Taxpayers throughout the country have received a letter from Revenue about the deadline for reporting foreign income and gains on 30th April 2017 if they were not previously declared or were declared incorrectly. I have put together 9 key points about this deadline:
- Taxpayers who have a correction to make regarding “offshore matters” and do so by 30th April 2017 can avail of the benefits of the qualifying disclosure regime (i.e. lower penalties, no publication on the list of tax defaulters and also Revenue will not look to prosecute).
- “Offshore matters” can include
- Foreign accounts
- Foreign income arising from an employment, office or pension
- Foreign property, or
any other income, gains, accounts or assets held or situated anywhere outside of the Republic of Ireland (including Northern Ireland).
3. Examples of situations where taxpayers may have an offshore issue and need to consider whether the underlying funds and associated income/ gains have been declared, include:
- a taxpayer may have deposited funds in a bank account in Northern Ireland or elsewhere in the UK and be in receipt of UK deposit interest, which has not been included in their Irish tax return,
- a person who worked in the UK could be in receipt of a UK pension or hold shares in a UK company and details of the pension, dividends, or share sales may not have been included in their tax return
A qualifying disclosure may also be required where a taxpayer has previously incorrectly reported, or understated foreign income or gains in their tax return, such as the case where a gain arising from an offshore fund has been incorrectly treated as capital in nature rather than income. Given the very complex tax legislation governing offshore funds and the multitude of different products in the market, there could be cases where genuine mistakes have been made in the past.
Other types of scenarios that could give rise to a matter requiring disclosure include:
- inheriting property abroad
- owning an overseas property that is either rented or has been sold
- having earnings from an employment in another country
- earning profits from running a business in another country
- receiving income in a family trust established outside Ireland
- undeclared income or gains on a UK stockbroker account opened to avail of lower commissions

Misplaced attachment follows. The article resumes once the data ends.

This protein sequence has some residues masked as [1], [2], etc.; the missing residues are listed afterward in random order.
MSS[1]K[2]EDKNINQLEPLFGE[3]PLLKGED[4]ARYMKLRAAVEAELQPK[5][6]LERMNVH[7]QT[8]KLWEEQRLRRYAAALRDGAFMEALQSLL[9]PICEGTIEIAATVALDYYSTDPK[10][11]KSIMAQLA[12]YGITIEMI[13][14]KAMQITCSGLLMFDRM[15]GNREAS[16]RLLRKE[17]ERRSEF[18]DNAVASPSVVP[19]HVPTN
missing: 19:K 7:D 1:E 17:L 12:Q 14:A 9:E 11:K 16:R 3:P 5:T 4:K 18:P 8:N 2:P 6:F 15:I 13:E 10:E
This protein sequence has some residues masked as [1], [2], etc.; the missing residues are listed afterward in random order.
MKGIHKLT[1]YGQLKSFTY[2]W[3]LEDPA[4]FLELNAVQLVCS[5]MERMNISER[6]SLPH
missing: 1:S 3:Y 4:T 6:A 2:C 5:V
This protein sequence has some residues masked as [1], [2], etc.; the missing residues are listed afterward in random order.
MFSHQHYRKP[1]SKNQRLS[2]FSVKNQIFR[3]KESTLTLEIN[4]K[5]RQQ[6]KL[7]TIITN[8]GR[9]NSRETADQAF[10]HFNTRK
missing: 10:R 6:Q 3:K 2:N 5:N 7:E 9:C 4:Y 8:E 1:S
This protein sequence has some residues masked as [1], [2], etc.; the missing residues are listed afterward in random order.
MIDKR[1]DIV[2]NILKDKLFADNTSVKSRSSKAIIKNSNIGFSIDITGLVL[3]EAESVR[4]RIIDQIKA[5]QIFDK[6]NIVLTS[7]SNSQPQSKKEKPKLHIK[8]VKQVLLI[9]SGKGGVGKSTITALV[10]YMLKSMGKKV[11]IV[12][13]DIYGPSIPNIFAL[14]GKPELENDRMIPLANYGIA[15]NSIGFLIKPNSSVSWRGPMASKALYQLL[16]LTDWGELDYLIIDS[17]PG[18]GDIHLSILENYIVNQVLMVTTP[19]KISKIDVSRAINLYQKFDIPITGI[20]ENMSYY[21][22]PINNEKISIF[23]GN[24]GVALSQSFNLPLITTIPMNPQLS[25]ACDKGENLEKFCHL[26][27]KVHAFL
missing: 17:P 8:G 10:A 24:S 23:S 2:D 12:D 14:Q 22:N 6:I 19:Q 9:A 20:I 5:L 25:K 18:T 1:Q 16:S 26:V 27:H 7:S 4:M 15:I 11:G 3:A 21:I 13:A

- Interest earned on a bank account in Northern Ireland opened during the banking crash
- Deemed profits on certain foreign investment products after 8 years
This list is indicative of the type of circumstances that can give rise to a need to make a disclosure. It is not exhaustive.
4. The qualifying disclosure facility will not be available post 1 May 2017, where the matter being disclosed relates directly / indirectly to “offshore matters. This means that disclosures of certain domestic matters post 1 May 2017 will also be unable to obtain the benefits of qualifying disclosure. Where a disclosure is not a “qualifying disclosure”
- full penalties will be charged (potentially 100% of any underpaid Irish tax),
- details of the tax default will be published (if the threshold, currently €35,000 is exceeded), and
- potential criminal prosecution for the taxpayer;
5. If Revenue discover an offshore matter after 30 April 2017 that has not been disclosed pre 30 April 2017, it could impact on a taxpayer’s ability to make a disclosure on an unrelated onshore matter (if the undeclared offshore matter amounts to more than 15% of the total tax due in a return),
6. The disclosure deadline of 30th April applies to all taxpayers i.e. individuals including PAYE taxpayers, trusts, companies etc.
7.Taxpayers who are going to make a disclosure before the 30 April 2017 deadline should be aware that a penalty does not always apply where tax has been underpaid. A penalty will not apply to an underpayment of tax if the aggregate amount of tax / duty underpaid is less than €6,000 and the default is not in the “deliberate behaviour” category. Furthermore, no penalty will apply once the matter is disclosed to Revenue:
- where an error is “self-corrected” within a set time limit
- in the case of innocent error
- where there is a “technical adjustment” arising from a difference in interpretation.
However, even though a penalty may not arise on an offshore matter, the matter itself must still be disclosed.
8.There is no minimum threshold on the level of foreign income and gains that must be declared.
9.The deadline of 30th April 2017 represents a final opportunity for taxpayers to come forward and make disclosures voluntarily, before new exchange of information rules increase the data available to Revenue about Irish taxpayers’ offshore interests. This year, Revenue will start to receive bank and other financial account information from over 100 countries globally, not just tax havens.
If you have any queries regarding a disclosure to be made before 30th April 2017, please do not hesitate to contact me at email@example.com or by phone to 059 862 4852